NY Post - He should have known and he knows it.
Henrik Lundqvist, that is, after facing Alex Ovechkin for 13-plus seasons, five playoff series, 39 regular-season games and 33 postseason matches (not to mention international competition), should have known the game’s most prodigious shooter would, well, shoot the puck.
This is now two days in a row that all-world goalies have tipped their cap to Ovi and called him daddy. Yesterday it was Andrei Vasilevskiy saying that he would have to be an octopus to stop Ovi’s shot, and now today it’s Lundqvist, who has faced Ovechkin a bazillion times, still being shocked that he was able to rip that shot.
“It’s a lesson there,” the King said after the Rangers’ 4-3 overtime defeat to the Capitals Wednesday night, in which The Great Eight recorded a pair of power-play goals from his suite in the left circle. “I’ve played so many times against him, I should have known.”
Lundqvist, beaten ultimately by Matt Niskanen’s rebound goal at 2:18 of extra time, was referring to Ovechkin’s first goal of the game, at 3:32 of the second period, which gave the defending Stanley Cup champs a 2-1 lead after Mika Zibanejad and John Carlson had exchanged first-period goals. Alone in the circle, Ovechkin whipped Carlson’s wobbly feed past the netminder on the short side. When the puck evaded Lundqvist, the goaltender sank in despair in his crease.
“I didn’t expect him to shoot at all,” said Lundqvist, who has been beaten by Ovechkin 24 times in the regular-season and 13 times in the playoffs. “It looked like he was going to receive the pass. When I realized he’d shot, it was hard to recover. It was coming at [me]. I should have known.”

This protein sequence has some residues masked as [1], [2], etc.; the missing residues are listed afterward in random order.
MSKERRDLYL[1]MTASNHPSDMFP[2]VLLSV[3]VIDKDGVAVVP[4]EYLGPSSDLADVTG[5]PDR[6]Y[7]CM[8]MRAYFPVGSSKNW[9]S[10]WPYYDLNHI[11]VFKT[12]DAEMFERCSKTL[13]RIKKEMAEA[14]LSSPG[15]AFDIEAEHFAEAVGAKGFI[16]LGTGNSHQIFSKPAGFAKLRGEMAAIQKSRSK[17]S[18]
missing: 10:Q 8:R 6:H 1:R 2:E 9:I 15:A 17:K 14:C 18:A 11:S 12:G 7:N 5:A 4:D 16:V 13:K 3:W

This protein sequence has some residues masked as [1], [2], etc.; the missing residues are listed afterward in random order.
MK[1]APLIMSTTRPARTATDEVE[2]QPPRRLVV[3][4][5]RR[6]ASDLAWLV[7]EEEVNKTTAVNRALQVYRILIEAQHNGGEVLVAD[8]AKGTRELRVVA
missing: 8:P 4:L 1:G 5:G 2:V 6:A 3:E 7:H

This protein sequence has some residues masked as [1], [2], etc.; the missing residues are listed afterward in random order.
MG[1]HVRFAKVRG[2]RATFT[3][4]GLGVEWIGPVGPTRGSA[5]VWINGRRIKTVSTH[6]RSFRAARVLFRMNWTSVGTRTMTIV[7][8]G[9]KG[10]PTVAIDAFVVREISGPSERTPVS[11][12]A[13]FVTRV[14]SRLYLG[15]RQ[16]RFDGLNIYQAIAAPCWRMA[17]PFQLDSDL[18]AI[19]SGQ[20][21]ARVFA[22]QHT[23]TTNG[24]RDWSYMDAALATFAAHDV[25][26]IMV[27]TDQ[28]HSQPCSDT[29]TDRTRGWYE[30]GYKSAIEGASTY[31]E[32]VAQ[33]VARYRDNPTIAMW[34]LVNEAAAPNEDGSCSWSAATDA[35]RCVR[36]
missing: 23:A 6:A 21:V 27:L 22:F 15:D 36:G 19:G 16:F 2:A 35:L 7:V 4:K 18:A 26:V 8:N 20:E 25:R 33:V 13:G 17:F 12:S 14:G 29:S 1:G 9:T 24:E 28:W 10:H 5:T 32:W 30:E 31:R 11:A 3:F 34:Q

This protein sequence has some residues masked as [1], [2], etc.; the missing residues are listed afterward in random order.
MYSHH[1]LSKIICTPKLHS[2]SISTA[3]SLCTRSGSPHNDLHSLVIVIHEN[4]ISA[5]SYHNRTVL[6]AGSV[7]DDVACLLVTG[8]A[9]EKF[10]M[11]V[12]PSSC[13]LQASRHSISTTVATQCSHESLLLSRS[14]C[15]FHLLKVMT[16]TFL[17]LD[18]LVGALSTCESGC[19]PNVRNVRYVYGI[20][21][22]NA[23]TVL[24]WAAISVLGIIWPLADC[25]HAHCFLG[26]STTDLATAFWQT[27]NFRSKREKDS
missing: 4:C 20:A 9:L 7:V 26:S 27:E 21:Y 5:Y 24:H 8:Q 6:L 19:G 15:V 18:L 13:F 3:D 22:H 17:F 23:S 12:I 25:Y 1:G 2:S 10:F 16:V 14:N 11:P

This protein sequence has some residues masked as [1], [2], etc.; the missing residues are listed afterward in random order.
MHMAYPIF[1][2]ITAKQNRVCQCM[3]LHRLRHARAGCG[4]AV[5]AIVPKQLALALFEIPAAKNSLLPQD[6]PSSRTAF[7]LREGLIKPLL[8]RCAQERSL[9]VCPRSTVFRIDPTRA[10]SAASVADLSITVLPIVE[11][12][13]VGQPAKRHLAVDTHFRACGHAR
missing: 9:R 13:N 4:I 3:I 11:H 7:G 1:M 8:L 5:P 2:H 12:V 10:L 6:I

I’m sorry what? “I didn’t expect him to shoot at all” is a wild thing to say about Ovechkin. Even on that impossible feed from Carlson, you have to cheat towards Ovi because he’s such a wizard you know he’s going to at least try and get that shot off. Hank’s tweet is more complimentary than Vasilesvskiy’s in some ways, just how stunned he was, after all these years, that Ovi was able to get that shot off.
There might not be anything else quite like it in sports. You know Ovi is going to take that shot, you can scheme and practice against it, but there’s nothing you can really do about it. Mika Zibanejad put it plainly:
“We talked about it before the game, but it’s not just him,” Zibanejad said. “Obviously he has the best shot, but the guys around him, too. Maybe we made it a little too easy for [Nicklas] Backstrom and [Evgeny] Kuznetsov to get it to Carlson.
“It’s unfortunate because we knew what to look for and we had a plan to stop it, but we were not able to do it.”
And finally, David Quinn’s thoughts on seeing the Ovi Shot destroy him live and in person:
This marked Quinn’s first exposure as a head coach to the Washington power-play machine. He had an answer when asked how it felt to see it and Ovechkin up-close and personal.
“Sickening,” he said.
Well said, David Quinn. Well said.